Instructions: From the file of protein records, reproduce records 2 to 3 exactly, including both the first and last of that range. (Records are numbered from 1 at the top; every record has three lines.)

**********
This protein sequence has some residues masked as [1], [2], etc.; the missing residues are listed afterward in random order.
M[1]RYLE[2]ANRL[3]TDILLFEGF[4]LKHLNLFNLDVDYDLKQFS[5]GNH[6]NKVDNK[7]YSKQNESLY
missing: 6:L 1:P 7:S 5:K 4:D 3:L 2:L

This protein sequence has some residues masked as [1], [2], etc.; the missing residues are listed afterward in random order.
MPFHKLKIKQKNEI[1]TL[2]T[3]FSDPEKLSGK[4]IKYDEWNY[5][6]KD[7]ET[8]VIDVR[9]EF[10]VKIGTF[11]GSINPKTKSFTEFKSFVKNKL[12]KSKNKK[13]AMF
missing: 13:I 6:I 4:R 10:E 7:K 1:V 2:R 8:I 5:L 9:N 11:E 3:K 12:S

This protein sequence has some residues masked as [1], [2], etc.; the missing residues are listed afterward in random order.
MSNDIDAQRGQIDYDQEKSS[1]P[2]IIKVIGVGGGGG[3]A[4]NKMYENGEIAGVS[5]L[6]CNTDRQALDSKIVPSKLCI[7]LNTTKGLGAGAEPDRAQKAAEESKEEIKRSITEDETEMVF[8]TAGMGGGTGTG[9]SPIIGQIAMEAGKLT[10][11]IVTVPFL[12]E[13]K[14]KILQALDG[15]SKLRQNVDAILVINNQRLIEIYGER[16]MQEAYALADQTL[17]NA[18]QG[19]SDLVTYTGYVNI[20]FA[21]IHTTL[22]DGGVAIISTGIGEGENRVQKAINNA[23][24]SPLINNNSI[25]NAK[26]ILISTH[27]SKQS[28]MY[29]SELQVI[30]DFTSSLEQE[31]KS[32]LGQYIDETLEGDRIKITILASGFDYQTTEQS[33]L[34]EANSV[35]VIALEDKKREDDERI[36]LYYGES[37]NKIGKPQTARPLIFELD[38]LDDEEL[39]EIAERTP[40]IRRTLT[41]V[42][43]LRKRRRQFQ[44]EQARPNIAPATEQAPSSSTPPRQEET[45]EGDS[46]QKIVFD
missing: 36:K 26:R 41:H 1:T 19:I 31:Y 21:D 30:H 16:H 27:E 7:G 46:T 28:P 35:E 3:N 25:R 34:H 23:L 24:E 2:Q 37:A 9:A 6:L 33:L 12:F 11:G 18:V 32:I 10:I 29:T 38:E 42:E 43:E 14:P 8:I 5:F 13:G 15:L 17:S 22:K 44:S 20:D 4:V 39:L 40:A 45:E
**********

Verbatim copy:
This protein sequence has some residues masked as [1], [2], etc.; the missing residues are listed afterward in random order.
MPFHKLKIKQKNEI[1]TL[2]T[3]FSDPEKLSGK[4]IKYDEWNY[5][6]KD[7]ET[8]VIDVR[9]EF[10]VKIGTF[11]GSINPKTKSFTEFKSFVKNKL[12]KSKNKK[13]AMF
missing: 13:I 6:I 4:R 10:E 7:K 1:V 2:R 8:I 5:L 9:N 11:E 3:K 12:S

This protein sequence has some residues masked as [1], [2], etc.; the missing residues are listed afterward in random order.
MSNDIDAQRGQIDYDQEKSS[1]P[2]IIKVIGVGGGGG[3]A[4]NKMYENGEIAGVS[5]L[6]CNTDRQALDSKIVPSKLCI[7]LNTTKGLGAGAEPDRAQKAAEESKEEIKRSITEDETEMVF[8]TAGMGGGTGTG[9]SPIIGQIAMEAGKLT[10][11]IVTVPFL[12]E[13]K[14]KILQALDG[15]SKLRQNVDAILVINNQRLIEIYGER[16]MQEAYALADQTL[17]NA[18]QG[19]SDLVTYTGYVNI[20]FA[21]IHTTL[22]DGGVAIISTGIGEGENRVQKAINNA[23][24]SPLINNNSI[25]NAK[26]ILISTH[27]SKQS[28]MY[29]SELQVI[30]DFTSSLEQE[31]KS[32]LGQYIDETLEGDRIKITILASGFDYQTTEQS[33]L[34]EANSV[35]VIALEDKKREDDERI[36]LYYGES[37]NKIGKPQTARPLIFELD[38]LDDEEL[39]EIAERTP[40]IRRTLT[41]V[42][43]LRKRRRQFQ[44]EQARPNIAPATEQAPSSSTPPRQEET[45]EGDS[46]QKIVFD
missing: 36:K 26:R 41:H 1:T 19:I 31:Y 21:D 30:H 16:H 27:E 7:G 46:T 28:P 35:E 3:N 25:R 34:H 23:L 24:E 2:Q 37:A 9:A 6:L 33:L 12:F 11:G 18:V 32:I 10:I 29:T 38:E 42:E 43:E 14:P 8:I 5:F 13:G 15:L 17:S 22:K 44:S 20:D 4:V 39:L 40:A 45:E